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This year with most men and boys learning at home instead of in shul, what snacks do you plan on preparing to help them along?

This year with most men and boys learning at home instead of in shul, what snacks do you plan on preparing to help them along? Fun ideas for long Yom Tov afternoon treats are welcome too!


My new favorite snack is homemade popcorn — made in a brown paper bag in the microwave. I put about 14 cup of kernels into the paper bag, fold over the top and close with a piece of tape, and nuke on high until I don’t hear popping anymore (roughly 3 minutes). I spray it with Pam (thank you to my cousin Zipporah Freedman for that idea!) and sprinkle sea salt or Trader Joe’s Coffee-Cocoa Sugar spice, if I’m craving something a little sweet. Store it in sandwich sized ziplock bags for portion control and it will stay fresh for a few days.

—Sarah Faygie Berkowitz

Baked apples! Plus a scoop of ice cream for a bonus treat (and on Shavuos it can even be milchig ice cream — since any other type isn’t even worth mentioning…).

—Devorah Cohen

I know that I’ll be eating way too much sugar and dairy on Shavuos as it is. So I’m going to snack on ground nuts sprinkled over Greek yogurt. Might as well get some protein in…

—Chaia Frishman

Frozen grape skewers! You can drizzle with chocolate if you like.

—Estee Kafra

Lately we’ve been buying fresh popcorn from Seasons Express (highly recommended). To jazz it up to Yom Tov level: Lay it on a sheet pan. Break up some pecans or roughly chop some macadamia nuts and sprinkle them over the popcorn with some mini pretzels, then drizzle the whole thing with melted chocolate of your choice.

—Michal Frischman

I like to make “grab-and-go” snacks that the men can take with them (or grab easily at home now) without having to deal with plates and cutlery. Think Muddy Buddies, Rice Krispies treats, chocolate chip cookies, biscotti, and of course popcorn!

—Danielle Renov

A snack for Shavuos night for us would be something that goes with coffee, like chocolate chip cookies or sticks or biscotti.

—Rivky Kleiman

Our late-night snack is freshly made popcorn. When the popcorn is still hot, put it in a paper bag, add some chili powder, salt, and chocolate, and shake it well. It’s delicious.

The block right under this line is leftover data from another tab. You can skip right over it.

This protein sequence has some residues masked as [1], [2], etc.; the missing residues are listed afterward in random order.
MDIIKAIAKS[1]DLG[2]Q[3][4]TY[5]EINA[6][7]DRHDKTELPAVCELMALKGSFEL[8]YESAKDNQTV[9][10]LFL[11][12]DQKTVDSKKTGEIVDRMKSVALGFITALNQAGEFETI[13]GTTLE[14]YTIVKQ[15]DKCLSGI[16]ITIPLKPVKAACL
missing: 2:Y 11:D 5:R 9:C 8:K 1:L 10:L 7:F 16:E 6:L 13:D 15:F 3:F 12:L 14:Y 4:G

—Naomi Nachman

I always like to have healthy snacks on hand. One of my staples are these granola bars. There’s no oil in them, and you can’t even taste the difference! It’s 3 cups quick oats, 1 cup whole wheat flour, 2 eggs, 1 tsp vanilla, 1 tsp baking soda, 1 tsp salt, 2 tsp cinnamon, 1 cup honey, 1 cup applesauce, and chocolate chips. Mix, bake, and enjoy!

—Shevy Shanik

My go-to snack is homemade popcorn. It’s easy to make and so much better than store-bought. I’ll make it with just salt, or spice it up with various flavor combinations, such as Barbecue or Chocolate Sea Salt (both recipes are in my cookbook, Real Life Kosher Cooking). You can also try adding a sprinkle of your favorite spice blend, such as Chile Lime Seasoning or Old Bay Seasoning.

—Miriam Pascal

I make grapefruit mint sorbet. Combine 113 cups water, 1 cup sugar, and fresh mint. Simmer over medium-low heat, stirring frequently, until sugar has dissolved, about 3–4 minutes. Stir in 212 cups freshly squeezed pink grapefruit (no, you cannot buy grapefruit juice) and 2 tsp lime zest. Chill mixture in fridge. Transfer to container and freeze. Once it’s frozen, take it out and let it thaw a little. Blend in food processor/blender. I recommend blending two to three times to get ultimate creaminess.

—Rivki Rabinowitz

I love frozen dates dipped in chocolate with some Maldon salt.

—Chanie Apfelbaum

Fresh cut fruit mixed with fresh mint and honey-glazed nuts.

—Chaya Suri Leitner

I love making my fudge pops or my banana nut muffins as delicious healthy snacks that are really filling. They both hit the spot on a long afternoon.

—Rorie Weisberg

After eating a big seudah Shavuos night, you don’t really need anything heavy to snack on. I recommend making energy balls from dates, nuts, and other natural ingredients to supply much-needed energy to stay up, without it being too sweet or heavy.

—Brynie Greisman

I always try to have a fresh fruit salad prepared in the fridge for Shabbos or Yom Tov afternoons, when everyone is looking for something to snack on. It’s light and refreshing and definitely a healthier alternative to cakes and cookies.

—Chavi Feldman

(Originally featured in Family Table, Issue 692)

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